By Eric Metaxas
It’s time for another BreakPoint pop quiz: name the major American newspaper that ran an expose on what goes on in abortion mills entitled “The Evil of the Age.”
Give up? The answer is the New York Times.
No, you haven’t missed anything: the expose ran in the paper’s August 23, 1871 edition.
The story, which is recounted in Cait Murphy’s book about New York in the Gilded Age, “Scoundrels in Law,” is, to use the old sixties phrase, mind-blowing.
As Murphy tells us, while all abortions had been illegal in New York since 1869, not only were both abortifacients and surgical abortions readily available, abortionists openly advertised their services.
One notorious abortionist, an English immigrant who went by the name of “Madame Restell,” made so much money that she built a mansion on Fifth Avenue! And not just any mansion, but one of the grandest of them all: even the servants’ quarters were “lined with mahogany” and furnished with imported carpets.
Not everyone was impressed: street urchins would yell at her, “Your house is built on babies’ skulls!” as she passed in her carriage.
It wasn’t only street urchins who disapproved of the abortion trade. Anti-abortion activists, who “included most doctors and women’s groups, were disappointed at the ineffectiveness of the  law.”
And that is when the New York Times sprang into action. It made stamping out the abortion trade a “crusade.” It ran “a regular series of editorials and reports on the subject,” culminating in “The Evil of the Age.”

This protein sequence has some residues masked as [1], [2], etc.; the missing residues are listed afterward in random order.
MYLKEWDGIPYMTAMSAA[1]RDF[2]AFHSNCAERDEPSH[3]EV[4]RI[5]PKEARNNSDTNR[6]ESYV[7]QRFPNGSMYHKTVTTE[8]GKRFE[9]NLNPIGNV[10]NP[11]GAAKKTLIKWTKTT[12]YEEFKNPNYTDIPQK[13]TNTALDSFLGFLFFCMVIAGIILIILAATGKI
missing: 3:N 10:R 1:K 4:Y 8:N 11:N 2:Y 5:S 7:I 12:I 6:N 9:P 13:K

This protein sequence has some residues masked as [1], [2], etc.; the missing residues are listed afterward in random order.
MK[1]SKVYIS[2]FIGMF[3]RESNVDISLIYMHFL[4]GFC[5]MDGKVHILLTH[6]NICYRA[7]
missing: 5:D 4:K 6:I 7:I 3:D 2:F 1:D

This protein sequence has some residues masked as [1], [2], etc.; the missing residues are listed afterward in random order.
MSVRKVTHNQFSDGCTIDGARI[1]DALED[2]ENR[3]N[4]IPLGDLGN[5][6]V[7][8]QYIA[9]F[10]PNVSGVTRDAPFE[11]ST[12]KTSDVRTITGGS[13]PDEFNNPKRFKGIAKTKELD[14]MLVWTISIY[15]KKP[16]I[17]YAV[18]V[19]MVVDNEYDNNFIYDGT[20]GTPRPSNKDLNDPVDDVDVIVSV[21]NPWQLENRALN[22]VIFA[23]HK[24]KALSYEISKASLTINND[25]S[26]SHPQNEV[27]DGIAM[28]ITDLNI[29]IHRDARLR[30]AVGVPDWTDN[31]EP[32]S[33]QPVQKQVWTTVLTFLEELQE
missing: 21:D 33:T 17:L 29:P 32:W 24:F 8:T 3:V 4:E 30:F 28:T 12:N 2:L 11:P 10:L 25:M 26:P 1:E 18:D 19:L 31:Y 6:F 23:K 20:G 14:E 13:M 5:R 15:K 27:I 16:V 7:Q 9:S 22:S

The Times sent one of its reporters, accompanied by a woman, to the “city’s most notable abortionists.” The reporter summed up his findings thusly:
“there is a systematic business of wholesale murder conducted by men and women in this city that is seldom detected, rarely interfered with, and scarcely ever punished by law.”
“Evil.” “Wholesale murder.” To see how much has changed in 143 years, just consider what the Times had to say about Kermit Gosnell, who last year was convicted of three counts of murder in connection with late-term abortions at his Philadelphia clinic.
While conceding that the “details of the crimes are horrific,” the Times insisted that “the Gosnell case does not really speak to the broader abortion debate.”
On the contrary, the Times regarded attempts to push back the “commonly defined date of viability from 24 weeks to 20 weeks or even earlier,” to be a “part of a larger push to prevent women from exercising their reproductive rights.”
I look forward to the Times’ next about-face.
And this is not entirely in jest. What the story from “Scoundrels in Law” illustrates is that attitudes toward abortion in America have never been fixed and immutable. The nineteenth century saw abortion go from mostly illegal but winked at, to illegal and strongly frowned upon. Public revulsion, translated into policy, put that century’s abortion mills out of business.
It could happen again. Forty-one years after Roe, public attitudes toward abortions seem to be turning against abortion. While children don’t chant about houses being built on babies’ skulls, most Americans think that there’s something disreputable about abortion and its practitioners.
While I doubt that the Times will be repeating “The Evil of The Age” anytime soon, we should continue to make it clear that the Times was correct when it described abortion that way.
Even if they’re embarrassed to recall that bit of their history.
Editor’s note. This appeared at Breakpoint. Mr. Metaxas is the author of two biographies: “Bonhoeffer: Pastor, Martyr, Prophet, Spy”; and “Amazing Grace: William Wilberforce and the Heroic Campaign to End Slavery.”